Hypothesis / aims of study
Interstitial cystitis/bladder pain syndrome (IC/BPS) is currently defined as persistent or recurrent chronic pelvic pain, pressure or discomfort perceived to be related to the urinary bladder accompanied by at least one other urinary symptom such as an urgent need to void or urinary frequency according to ICS guideline. IC/BPS is a chronic disorder that has a significant negative impact on quality of life. Hydrodistention has been applied as a diagnostic and therapeutic tool in IC/BPS patients. Previous studies demonstrated effectiveness of bladder hydrodistention in the treatment of IC/BPS. However, reported outcomes of hydrodistention for IC/BPS have various response rates making it difficult to standardize its clinical utility. We aim to better characterize clinical features involved in the symptomatic response to bladder hydrodistention. Therefore, we investigate the relationship between bladder capacity under anesthesia and treatment effectiveness in patients with IC/BPS who had undergone therapeutic bladder hydrodistention.
Study design, materials and methods
We retrospectively reviewed medical records of female patients diagnosed with non-ulcerative IC/BPS who underwent bladder hydrodistention. Preoperative assessment with detailed history and physical examination were also documented. All patients received preoperative assessment with 3-day voiding diaries and videourodynamic study. Patients were excluded from study if they had a history of bladder, vaginal, uterine or ovarian cancer, spinal cord injury, or ketamine abuse. The O ́Leary – Sant Interstitial Cystitis Symptom Index (ICSI) and Interstitial Cystitis Problem Index (ICPI) questionnaires were administered to all patients prior to and one month after hydrodistention. Bladder capacity was measured during bladder hydrodistension under general anesthesia and large anesthetic bladder capacity was defined as a bladder volume of more than 650 ml.
Of 75 IC/BPS female patients enrolled in this study, mean age was 47.0 years (range 22 to 82). 33 (44%) patients were compatible with large anesthetic bladder capacity and 42 (56%) patients had small anesthetic bladder capacity. The evaluation of the individual items of the ICSI/ICPI questionnaires demonstrated that the improvement of subscore for bladder pain symptom (ICSI-Q4 : Have you experienced pain or burning in your bladder ?) after hydrodistention was significantly higher in patients with large anesthetic bladder capacity than those without (p = 0.04). The other subscores and total scores of the ICSI/ICPI questionnaires did not differ between the two groups. Patients with large anesthetic bladder capacity also had significantly larger median ± SE maximal voided volume recorded in the voiding diaries (265 ± 94.1 mL vs 200 ± 61.8 mL, p = 0.03). However, there was no significant difference in cystometric capacity between the patients with large anesthetic bladder capacity and those without. Similarly, the rate of positive KCL tests were not different between the two groups (84.6% vs 93.3%, p=0.4).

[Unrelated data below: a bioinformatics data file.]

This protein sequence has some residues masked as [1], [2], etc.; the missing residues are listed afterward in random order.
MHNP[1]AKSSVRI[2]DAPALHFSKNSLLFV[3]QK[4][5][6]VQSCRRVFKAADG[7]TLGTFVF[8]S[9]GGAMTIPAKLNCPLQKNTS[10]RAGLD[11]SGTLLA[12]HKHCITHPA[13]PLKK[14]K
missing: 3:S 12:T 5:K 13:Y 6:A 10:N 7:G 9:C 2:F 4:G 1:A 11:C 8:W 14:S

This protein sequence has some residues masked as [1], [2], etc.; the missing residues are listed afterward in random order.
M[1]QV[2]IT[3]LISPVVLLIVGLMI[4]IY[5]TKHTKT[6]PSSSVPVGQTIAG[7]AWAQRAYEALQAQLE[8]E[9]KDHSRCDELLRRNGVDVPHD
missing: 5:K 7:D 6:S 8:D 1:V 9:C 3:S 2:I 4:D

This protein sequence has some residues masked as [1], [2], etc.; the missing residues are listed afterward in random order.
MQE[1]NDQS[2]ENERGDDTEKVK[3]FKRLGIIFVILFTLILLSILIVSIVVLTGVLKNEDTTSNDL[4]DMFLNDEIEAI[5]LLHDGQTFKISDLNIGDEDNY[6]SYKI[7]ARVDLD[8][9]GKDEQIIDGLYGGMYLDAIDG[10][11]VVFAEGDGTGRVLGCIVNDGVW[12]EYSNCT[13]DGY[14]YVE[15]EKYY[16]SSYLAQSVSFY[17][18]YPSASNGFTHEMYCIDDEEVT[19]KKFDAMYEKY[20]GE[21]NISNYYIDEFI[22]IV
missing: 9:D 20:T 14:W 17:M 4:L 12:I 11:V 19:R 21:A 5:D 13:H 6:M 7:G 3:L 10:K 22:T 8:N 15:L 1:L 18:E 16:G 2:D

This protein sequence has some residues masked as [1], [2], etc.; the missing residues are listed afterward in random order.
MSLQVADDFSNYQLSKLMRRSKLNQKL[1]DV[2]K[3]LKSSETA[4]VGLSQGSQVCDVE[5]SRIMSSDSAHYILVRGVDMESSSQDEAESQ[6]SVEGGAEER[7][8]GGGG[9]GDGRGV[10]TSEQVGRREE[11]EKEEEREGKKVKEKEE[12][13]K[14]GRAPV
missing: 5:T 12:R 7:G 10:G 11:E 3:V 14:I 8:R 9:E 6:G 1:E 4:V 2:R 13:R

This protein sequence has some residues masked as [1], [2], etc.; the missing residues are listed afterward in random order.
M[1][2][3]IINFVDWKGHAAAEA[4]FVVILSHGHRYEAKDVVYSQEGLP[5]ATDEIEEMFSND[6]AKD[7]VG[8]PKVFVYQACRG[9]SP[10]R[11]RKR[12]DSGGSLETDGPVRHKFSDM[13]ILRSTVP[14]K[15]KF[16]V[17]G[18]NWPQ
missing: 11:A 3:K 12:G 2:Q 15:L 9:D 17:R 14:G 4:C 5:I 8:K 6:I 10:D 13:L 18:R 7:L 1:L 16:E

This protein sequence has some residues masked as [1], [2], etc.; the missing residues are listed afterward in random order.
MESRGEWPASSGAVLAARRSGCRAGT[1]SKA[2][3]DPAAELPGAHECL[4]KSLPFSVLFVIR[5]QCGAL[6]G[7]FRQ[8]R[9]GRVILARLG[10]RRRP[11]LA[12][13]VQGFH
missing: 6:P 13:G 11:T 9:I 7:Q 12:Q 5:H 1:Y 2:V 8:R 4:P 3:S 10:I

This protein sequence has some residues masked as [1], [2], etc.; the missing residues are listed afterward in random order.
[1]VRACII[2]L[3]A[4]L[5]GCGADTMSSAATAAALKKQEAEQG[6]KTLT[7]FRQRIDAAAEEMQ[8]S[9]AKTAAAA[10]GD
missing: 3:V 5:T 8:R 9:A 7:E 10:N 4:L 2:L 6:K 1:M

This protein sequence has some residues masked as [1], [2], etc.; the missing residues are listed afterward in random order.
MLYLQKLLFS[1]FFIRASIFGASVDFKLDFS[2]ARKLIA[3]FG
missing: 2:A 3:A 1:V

Interpretation of results
The present study retrospectively analyzed 75 female patients with non-ulcerative IC/BPS who underwent bladder hydrodistention. In the preoperative evaluation, Patients with large anesthetic bladder capacity (>650 ml) had larger maximal voided volume in 3-day voiding diaries. In the videourodynamic study, we found that there was no difference in cystometric capacity and the rate of positive KCL test between two groups. Compared ICSI/ICPI questionnaires prior to and one month after hydrodistention, the improvement of subscore for bladder pain symptom (ICSI-Q4) was significantly higher in patients with large anesthetic bladder capacity. The other subscores and total scores of the ICSI/ICPI questionnaires did not differ between the two groups. Large anesthetic bladder capacity is predictive of better response to hydrodistention in IC/BPS patients, especially improvement of pain or burning sensation.